Have Fun [on Not So Flawed Wednesday]

I’ve been working on my painting, Train-Through-Trees. It’s been a while since I painted so I have one intention: have fun. I’m using big brushes and tools Master Miller sent so I don’t too soon lapse into nit-picky detail. It’s in the detail that I begin to take myself too seriously.

It’s harder than you might imagine to “play” after such a lengthy hiatus. Like all artists I puffed myself with fear-fog and wondered if the muse had left the building. This interruption was circumstantial and not a dry-spell. It’s lasted longer than any dry spell I’ve experienced and has left some doubt-residue. To play is akin to re-entering childhood. To not care about the outcome and follow the paint rather than try and control it. The tools from Master Miller mandate the equivalent of finger painting and help my “fun” intention.

Like all fog, fear-fog isolates. It’s a heavy blanket that descends and fools you into thinking that you are alone. It leads you the believe that the landscape is barren – that you are barren.

I am not alone. Master Miller is in NYC recharging his artistic batteries. He’s sent images, paintings of Lucian Freud and Nabokov’s synesthesia. Dwight sent a right-on-time-book. Rob shared his latest 10 minute play. Mark discusses with me what he’s writing and his movie ideas. Kerri wanders into her studio, sits at her piano, and plays; each time I am transported – out of the fog. Enlivened.

These people are like the sun to fear-fog. Their good hearts and dedicated artistry dissipate the wet blanket and warm me to the bone. They open the landscape and infuse me with energy. They remind me that there is really only one intention: have fun. And that is best done with others.

read Kerri’s blog about FOG

Free Your Freedom [on Merely A Thought Monday]

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David sends photographs of his young son, Dawson, painting. Or playing. Or just enjoying the moment. I love them. They bring smiles and a Picasso-esque reminder. Paint like a child. Play-to-play and for no other reason. Wear a cape and fly!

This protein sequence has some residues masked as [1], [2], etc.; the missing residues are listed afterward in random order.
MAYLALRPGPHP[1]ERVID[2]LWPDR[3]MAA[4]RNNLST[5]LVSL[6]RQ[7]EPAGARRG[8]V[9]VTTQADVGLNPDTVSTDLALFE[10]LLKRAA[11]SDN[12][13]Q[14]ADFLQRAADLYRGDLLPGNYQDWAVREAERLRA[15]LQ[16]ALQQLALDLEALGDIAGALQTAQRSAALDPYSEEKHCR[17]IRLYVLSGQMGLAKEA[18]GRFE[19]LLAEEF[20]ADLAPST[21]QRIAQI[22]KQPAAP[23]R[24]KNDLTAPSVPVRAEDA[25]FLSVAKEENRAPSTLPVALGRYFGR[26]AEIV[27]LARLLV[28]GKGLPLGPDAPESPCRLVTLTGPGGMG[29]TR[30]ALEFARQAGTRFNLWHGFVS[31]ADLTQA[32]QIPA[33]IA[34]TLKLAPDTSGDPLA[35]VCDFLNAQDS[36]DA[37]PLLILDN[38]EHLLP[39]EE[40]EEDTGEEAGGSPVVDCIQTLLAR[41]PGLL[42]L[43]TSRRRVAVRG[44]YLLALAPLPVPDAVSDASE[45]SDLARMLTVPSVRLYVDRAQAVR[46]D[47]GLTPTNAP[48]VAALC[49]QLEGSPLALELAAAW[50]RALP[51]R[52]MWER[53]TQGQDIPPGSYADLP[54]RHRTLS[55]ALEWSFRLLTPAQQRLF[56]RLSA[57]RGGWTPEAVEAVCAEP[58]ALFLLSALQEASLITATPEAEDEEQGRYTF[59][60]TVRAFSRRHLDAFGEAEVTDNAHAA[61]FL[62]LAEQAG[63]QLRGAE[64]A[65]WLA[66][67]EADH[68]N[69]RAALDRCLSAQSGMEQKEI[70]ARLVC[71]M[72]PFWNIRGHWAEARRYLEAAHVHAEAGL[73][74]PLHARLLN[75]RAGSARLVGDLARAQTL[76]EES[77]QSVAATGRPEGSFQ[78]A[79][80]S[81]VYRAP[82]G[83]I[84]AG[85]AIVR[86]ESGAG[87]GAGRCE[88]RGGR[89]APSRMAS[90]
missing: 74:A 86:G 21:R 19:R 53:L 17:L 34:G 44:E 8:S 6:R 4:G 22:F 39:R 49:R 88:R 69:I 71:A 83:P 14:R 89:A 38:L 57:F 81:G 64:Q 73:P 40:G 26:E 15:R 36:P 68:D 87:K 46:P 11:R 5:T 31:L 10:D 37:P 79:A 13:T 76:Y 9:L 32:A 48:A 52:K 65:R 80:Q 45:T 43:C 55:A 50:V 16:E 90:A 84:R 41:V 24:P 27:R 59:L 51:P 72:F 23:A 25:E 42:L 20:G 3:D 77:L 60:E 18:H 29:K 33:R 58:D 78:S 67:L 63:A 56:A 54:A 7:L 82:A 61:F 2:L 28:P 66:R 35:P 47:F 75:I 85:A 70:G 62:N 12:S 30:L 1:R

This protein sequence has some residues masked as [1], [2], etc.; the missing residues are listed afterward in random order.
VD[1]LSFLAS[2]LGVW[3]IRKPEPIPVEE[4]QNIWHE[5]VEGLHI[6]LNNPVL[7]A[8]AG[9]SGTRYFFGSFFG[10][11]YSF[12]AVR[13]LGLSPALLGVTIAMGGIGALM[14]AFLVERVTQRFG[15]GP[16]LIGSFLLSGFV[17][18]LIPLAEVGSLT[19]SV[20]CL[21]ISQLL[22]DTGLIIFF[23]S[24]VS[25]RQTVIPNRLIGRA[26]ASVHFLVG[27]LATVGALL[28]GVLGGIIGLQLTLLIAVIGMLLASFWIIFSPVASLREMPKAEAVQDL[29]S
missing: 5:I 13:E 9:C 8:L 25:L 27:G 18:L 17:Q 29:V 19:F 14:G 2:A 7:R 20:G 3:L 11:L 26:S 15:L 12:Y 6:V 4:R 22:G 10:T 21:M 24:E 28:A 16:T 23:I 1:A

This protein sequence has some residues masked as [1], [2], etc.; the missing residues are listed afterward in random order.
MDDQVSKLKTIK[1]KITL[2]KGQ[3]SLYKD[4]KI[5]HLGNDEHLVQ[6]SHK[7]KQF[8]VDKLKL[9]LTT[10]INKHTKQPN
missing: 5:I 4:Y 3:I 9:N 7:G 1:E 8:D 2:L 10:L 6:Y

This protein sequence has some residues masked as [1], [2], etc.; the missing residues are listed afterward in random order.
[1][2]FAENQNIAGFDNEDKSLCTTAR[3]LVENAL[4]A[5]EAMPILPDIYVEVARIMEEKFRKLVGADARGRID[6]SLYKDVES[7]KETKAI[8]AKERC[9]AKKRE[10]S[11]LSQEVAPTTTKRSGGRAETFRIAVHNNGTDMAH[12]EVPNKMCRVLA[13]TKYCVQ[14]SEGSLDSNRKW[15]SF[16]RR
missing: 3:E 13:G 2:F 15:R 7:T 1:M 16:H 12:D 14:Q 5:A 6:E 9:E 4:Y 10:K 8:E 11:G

Adults get enmeshed in all manner of weird issues. They come to think that things like wearing-a-mask-during-a-pandemic can be an inhibitor to their freedom when, in fact, they gave away their freedom ages ago. They grew up and forgot how to play, how to mush color around with their fingers, how to roll down a grassy slope and run back to the top to do it all over again. They forgot how to play with others. They muzzle themselves.

Adults give away their freedom when they come to believe that a brand of car or the label on their clothes gives them status or makes them sexy. They confuse their money with their morality. They give away 5 days so they might live for 2 or, worse, they suffer through thirty years of toil with the zany idea that they will live life when they “retire.”

Adults get lost in illusion. They snap towels and brag about their wild-side while pulling on their uniform-stiff-collar-suit and cinching up a tie around their neck. They somehow come to think that pushing other people down will raise them up the ladder. They create odd justifications: dog-eat-dog or business-is-business or divide-and-conquer. Play-to-win and for no other reason.

Let’s face it, adults fill themselves up with fear and judgment. They can’t paint with their fingers because someone might call them childish or stupid or worse! And, horror of horrors! What if their finger painting isn’t perfect in the eyes of others?! Shame is a great inhibitor especially when it is the imagined response to fun-and-free-self-expression. The only safe thing to do is put away the dangerous color, wash the paint from your hands. The only safety is to judge others! Establish some mask of authority; become the arbiter of right and wrong. Dole out the shame so as not to receive it. Phew.

Adults mistakenly believe that power is control, that power is something wielded over others. Every child knows that power has nothing to do with control. Power is something created with others, like painting with your dad. That is power-full! Even infants know that power is a relationship of mutual support, it crackles between people. Humans-of-every-age are never more powerful than when helping others grow.

Poor sad adults have it upside-down and backwards. As I used to tell students, “Any idiot with a pistol can take life, it takes a very powerful person to give life.” There’s no real power in the taking. There’s infinite power in the giving.

Just so, there’s no freedom in the taking. There’s infinite freedom in the giving, the free expression, the playing, the laughing, the sharing. Every child knows that.

 

read Kerri’s blog post about DON’T GROW UP!

 

 

donnieandmarie uke website box copy

 

 

ChasingBubbles (full) copy

 

chasing bubbles ©️ 2019 david robinson